machine instructions

"user" versus "developer"

deliberate obfuscation

high level versus low level

typical (early) microprocessor:

6502 receives 8 bit binary pattern during instruction fetch


microprocessors only recognize binary bit patterns;
does not directly understand text, decimal numbers, etc..

a program is an ordered set of instructions that cause the microprocessor to do something, e.g. add contents of memory location 60 to contents of location 61:

microprocessor can execute this directly

much easier in hexadecimal:

easier to remember the opcodes; easier to type in.

cannot be directly executed by microprocessor; need a hexadecimal loader program to convert the numbers to binary.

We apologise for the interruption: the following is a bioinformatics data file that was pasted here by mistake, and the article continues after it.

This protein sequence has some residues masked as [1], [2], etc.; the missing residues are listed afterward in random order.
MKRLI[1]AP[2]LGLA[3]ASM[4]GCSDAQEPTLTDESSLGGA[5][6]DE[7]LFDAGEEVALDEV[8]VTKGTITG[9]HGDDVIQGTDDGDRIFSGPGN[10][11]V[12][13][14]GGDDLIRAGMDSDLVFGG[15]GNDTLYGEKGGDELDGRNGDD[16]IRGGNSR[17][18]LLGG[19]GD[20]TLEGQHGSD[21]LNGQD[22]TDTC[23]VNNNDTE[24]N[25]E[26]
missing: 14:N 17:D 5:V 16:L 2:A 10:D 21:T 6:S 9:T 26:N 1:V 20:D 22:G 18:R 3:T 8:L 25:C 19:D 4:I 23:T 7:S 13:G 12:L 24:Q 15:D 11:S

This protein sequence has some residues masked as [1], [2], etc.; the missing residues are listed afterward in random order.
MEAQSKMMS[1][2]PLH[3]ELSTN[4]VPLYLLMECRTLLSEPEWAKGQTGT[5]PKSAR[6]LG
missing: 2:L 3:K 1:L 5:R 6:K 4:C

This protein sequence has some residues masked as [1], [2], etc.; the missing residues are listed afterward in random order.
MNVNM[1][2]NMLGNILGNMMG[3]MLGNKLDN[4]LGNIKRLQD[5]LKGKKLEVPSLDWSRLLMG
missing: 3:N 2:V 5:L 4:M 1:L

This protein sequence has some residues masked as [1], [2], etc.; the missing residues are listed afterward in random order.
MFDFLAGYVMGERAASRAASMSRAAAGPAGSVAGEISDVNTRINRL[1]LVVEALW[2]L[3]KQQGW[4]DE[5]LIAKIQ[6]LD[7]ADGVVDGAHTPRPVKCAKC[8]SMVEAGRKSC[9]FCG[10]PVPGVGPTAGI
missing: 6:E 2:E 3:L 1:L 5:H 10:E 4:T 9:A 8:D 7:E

assembly language programming

hex loader makes programming easier than entering binary, but we can make it even easier, still, by further including an assebler:

we enter:

and then run an assembler program to convert to the binary above.

problem: more distant from computer, could promote reduced understanding of what's really going on.

simplification of programming may partially obfuscate meaning, e.g. mnemonic LDA can mean direct e.g. LDA $C030, direct zeropage e.g. LDA $60, indirect, indirect zero page, etc., all having the same mnemonic but different opcodes.

thus programming with an assembler may reduce understanding of what's happening, if care not taken.

high level languages

assembler easier to write programs than hex loader, but still not portable.

therefore we consider the "architecture independent assembler", e.g. gcc, for portability of programs across different architectures.